Well it did really. We were just far enough away from Manchester, weren't we? One funny incident, I was waiting for the bus on Belmont Road, and it was dark, and a wagon was coming down the road and it stopped. And even in those days you didn't have lifts, and this wagon stopped and he sort of leaned over and opened the door, ‘I'm sorry, I'm waiting for the bus, I'm meeting my friend on the bus.' This voice said ‘Get in Nellie!' and it was my cousin! But even then, you didn't sort of nip in to wagons even then.

And that was something else you see, I used to meet somebody else on the bus. She was going into town to go to night school and we just used to go to the Odeon for a coffee and then I'd come home. That was on one night a week, I should think. Pictures, of course, you always queued up for, so it didn't really matter. After I'd started going out with Ken we just went to the Royal, on St George's Road it's now a big music place. We've had a walk round while we've been in ordering stuff. They always used to show Westerns, but that was the only cinema we could get in by the time I'd finished on a Saturday night. The Lido only charged half price when I went there. But a lot of other things didn't treat us as Forces. Erm... we went to London once. When I'd signed on and I could have more holiday, we went to London, and Edith had leave and her friend had leave, and we went to London. And we were staying in a YWCA and they wouldn't let me stay there at weekend. My Mother didn't know. And I had to stay in a Church Army hostel, because they had to keep the space for Forces travelling through London, and we were all three sharing one room, and the bed remained empty, but I couldn't stay in it, because I wasn't in the Forces. And we went to the pictures once, and we'd met these boys when we were dancing and, this lad said ‘Three halves and me' and oh, the cashier didn't half tell him off! Flew the... Edith said, just a minute, ‘She doesn't know herself whether she's in the Forces or not.' You know, because he was, sort of, ‘I'm paying full for me', and she thought I should be half price as well. So we never really quite knew, and they all got gratuities when they'd finished. There was no gratuities for Land Girls. So we didn't really know, and as I say it's only just recently, this last year or two there's been a monument, I think it's in Coventry, towards the Land Girls, and they've been invited to erm... and it was the Queen Mother's birthday, the first time the Land Girls walked, I think! Yeah, so that's why we were the ‘Forgotten Army.'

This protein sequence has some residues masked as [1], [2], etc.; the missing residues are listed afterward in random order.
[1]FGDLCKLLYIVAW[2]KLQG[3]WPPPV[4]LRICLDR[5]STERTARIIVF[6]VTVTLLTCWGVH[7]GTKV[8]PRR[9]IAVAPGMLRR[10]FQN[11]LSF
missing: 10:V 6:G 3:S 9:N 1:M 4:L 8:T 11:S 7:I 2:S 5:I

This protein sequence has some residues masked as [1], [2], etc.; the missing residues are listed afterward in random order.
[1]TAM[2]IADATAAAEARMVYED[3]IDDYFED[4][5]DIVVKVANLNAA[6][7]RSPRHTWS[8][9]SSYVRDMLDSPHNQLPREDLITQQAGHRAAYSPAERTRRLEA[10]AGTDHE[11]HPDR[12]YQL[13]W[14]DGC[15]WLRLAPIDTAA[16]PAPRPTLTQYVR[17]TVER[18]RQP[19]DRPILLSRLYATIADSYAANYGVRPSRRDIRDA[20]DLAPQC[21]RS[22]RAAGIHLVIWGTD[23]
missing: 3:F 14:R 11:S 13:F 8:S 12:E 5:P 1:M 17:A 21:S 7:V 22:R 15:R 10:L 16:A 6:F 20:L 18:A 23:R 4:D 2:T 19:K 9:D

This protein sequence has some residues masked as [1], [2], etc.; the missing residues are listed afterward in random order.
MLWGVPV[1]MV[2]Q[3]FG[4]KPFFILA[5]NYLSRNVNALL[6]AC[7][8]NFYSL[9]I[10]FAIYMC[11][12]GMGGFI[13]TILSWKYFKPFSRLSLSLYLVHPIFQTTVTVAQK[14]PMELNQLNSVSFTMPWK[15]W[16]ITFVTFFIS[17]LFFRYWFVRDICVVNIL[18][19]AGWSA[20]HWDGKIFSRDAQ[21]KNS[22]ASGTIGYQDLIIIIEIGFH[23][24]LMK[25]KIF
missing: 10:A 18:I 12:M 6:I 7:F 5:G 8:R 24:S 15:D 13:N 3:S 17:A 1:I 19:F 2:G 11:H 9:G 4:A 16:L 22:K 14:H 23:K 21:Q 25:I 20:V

Which birthday was it?

The last one, where they had this big procession and everything, and choirs and all sorts.

Is that when she was a hundred?


That doesn't seem fair.

A lot of people were probably more in danger than us... Well I don't know, some of the Land Girls were working in... like Florence was a Land Girl, she was near Valley which was an Air Force base, so just because I was here, doesn't mean to say all Land Girls were as sort of secure as me. We did a darned good job actually. Not a bit like that film that came on the television recently, nipping into the barn with your farmer and whatnot!

I should think that's about it.